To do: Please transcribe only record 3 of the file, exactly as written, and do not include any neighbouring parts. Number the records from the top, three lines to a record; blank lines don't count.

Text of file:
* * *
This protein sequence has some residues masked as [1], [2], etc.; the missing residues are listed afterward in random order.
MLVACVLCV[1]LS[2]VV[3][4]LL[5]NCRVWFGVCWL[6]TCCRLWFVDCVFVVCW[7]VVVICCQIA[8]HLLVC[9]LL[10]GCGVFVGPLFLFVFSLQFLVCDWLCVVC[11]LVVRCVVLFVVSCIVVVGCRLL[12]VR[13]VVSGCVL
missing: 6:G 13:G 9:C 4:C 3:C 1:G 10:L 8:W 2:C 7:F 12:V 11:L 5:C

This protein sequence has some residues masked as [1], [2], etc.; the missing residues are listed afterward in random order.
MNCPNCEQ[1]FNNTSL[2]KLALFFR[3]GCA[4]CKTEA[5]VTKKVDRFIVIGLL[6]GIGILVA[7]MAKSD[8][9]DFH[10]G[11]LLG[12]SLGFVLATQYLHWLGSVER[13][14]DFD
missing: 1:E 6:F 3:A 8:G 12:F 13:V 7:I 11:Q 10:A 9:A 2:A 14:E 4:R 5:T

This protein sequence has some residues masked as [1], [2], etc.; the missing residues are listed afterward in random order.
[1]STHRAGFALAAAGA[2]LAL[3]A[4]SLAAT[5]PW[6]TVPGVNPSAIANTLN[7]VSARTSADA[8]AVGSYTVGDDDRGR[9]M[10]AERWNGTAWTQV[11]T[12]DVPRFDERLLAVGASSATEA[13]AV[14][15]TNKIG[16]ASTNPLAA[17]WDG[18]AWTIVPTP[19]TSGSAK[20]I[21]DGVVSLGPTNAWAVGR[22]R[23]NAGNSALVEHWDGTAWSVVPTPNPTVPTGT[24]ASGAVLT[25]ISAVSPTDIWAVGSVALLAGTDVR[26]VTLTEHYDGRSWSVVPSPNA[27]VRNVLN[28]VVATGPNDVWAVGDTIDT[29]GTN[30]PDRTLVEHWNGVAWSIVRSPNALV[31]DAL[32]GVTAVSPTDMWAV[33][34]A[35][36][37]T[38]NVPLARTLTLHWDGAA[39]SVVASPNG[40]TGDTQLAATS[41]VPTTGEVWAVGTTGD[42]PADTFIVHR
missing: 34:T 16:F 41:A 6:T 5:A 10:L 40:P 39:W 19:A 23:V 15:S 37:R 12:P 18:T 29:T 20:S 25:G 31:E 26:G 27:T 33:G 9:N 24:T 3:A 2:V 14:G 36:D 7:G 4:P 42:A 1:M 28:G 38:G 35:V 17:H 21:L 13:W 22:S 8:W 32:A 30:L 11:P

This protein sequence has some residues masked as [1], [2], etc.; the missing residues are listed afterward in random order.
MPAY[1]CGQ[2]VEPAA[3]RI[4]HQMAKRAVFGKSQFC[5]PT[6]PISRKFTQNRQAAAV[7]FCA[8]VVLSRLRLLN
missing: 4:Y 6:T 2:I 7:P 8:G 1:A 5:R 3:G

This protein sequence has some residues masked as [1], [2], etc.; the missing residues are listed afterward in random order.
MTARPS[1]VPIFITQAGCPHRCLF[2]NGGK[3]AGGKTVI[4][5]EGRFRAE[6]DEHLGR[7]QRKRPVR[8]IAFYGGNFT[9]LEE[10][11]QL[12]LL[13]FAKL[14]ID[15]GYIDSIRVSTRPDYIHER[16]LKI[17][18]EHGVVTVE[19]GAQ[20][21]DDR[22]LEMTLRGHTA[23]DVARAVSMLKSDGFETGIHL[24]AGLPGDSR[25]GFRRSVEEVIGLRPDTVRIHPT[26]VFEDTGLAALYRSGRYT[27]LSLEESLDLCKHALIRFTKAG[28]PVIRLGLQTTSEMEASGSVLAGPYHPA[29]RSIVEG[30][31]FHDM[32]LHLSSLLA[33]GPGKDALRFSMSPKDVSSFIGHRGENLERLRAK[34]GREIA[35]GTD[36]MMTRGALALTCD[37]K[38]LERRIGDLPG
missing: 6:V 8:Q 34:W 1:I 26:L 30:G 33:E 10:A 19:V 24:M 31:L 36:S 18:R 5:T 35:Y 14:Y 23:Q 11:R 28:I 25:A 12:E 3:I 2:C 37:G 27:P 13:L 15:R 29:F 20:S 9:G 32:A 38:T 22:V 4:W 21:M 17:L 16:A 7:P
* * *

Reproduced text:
This protein sequence has some residues masked as [1], [2], etc.; the missing residues are listed afterward in random order.
[1]STHRAGFALAAAGA[2]LAL[3]A[4]SLAAT[5]PW[6]TVPGVNPSAIANTLN[7]VSARTSADA[8]AVGSYTVGDDDRGR[9]M[10]AERWNGTAWTQV[11]T[12]DVPRFDERLLAVGASSATEA[13]AV[14][15]TNKIG[16]ASTNPLAA[17]WDG[18]AWTIVPTP[19]TSGSAK[20]I[21]DGVVSLGPTNAWAVGR[22]R[23]NAGNSALVEHWDGTAWSVVPTPNPTVPTGT[24]ASGAVLT[25]ISAVSPTDIWAVGSVALLAGTDVR[26]VTLTEHYDGRSWSVVPSPNA[27]VRNVLN[28]VVATGPNDVWAVGDTIDT[29]GTN[30]PDRTLVEHWNGVAWSIVRSPNALV[31]DAL[32]GVTAVSPTDMWAV[33][34]A[35][36][37]T[38]NVPLARTLTLHWDGAA[39]SVVASPNG[40]TGDTQLAATS[41]VPTTGEVWAVGTTGD[42]PADTFIVHR
missing: 34:T 16:F 41:A 6:T 5:A 10:L 40:P 39:W 19:A 23:V 15:S 37:R 12:P 18:T 29:T 20:S 25:G 31:E 26:G 27:T 33:G 9:N 24:T 3:A 2:V 14:G 36:D 7:G 4:P 42:A 1:M 28:G 38:G 35:V 17:H 21:L 13:W 22:S 8:W 32:A 30:L 11:P